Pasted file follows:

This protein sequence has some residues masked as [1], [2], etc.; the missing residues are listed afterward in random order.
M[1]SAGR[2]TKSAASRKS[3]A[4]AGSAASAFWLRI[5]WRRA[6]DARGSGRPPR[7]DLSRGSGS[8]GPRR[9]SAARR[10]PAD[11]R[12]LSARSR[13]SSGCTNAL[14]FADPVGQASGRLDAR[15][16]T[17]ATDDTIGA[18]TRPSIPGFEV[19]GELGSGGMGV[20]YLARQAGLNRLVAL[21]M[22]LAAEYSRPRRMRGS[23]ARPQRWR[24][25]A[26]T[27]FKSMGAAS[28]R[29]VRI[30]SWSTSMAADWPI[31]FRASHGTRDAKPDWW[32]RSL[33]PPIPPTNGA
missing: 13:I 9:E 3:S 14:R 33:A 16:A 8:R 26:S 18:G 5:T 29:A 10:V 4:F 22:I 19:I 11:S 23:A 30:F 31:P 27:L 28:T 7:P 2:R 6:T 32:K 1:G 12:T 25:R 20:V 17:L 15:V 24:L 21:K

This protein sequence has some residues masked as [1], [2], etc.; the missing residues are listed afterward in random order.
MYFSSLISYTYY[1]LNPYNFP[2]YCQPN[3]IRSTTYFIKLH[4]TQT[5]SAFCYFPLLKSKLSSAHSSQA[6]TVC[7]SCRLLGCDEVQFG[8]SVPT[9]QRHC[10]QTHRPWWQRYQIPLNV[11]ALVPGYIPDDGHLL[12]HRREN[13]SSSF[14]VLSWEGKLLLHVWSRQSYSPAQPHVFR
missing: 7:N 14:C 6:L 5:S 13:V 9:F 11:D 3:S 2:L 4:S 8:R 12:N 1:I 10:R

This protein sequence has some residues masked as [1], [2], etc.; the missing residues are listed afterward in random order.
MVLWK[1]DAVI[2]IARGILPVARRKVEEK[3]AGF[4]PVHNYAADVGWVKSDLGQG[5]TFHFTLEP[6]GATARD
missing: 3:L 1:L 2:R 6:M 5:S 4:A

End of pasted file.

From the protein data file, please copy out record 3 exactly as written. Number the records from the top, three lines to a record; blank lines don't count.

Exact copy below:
This protein sequence has some residues masked as [1], [2], etc.; the missing residues are listed afterward in random order.
MVLWK[1]DAVI[2]IARGILPVARRKVEEK[3]AGF[4]PVHNYAADVGWVKSDLGQG[5]TFHFTLEP[6]GATARD
missing: 3:L 1:L 2:R 6:M 5:S 4:A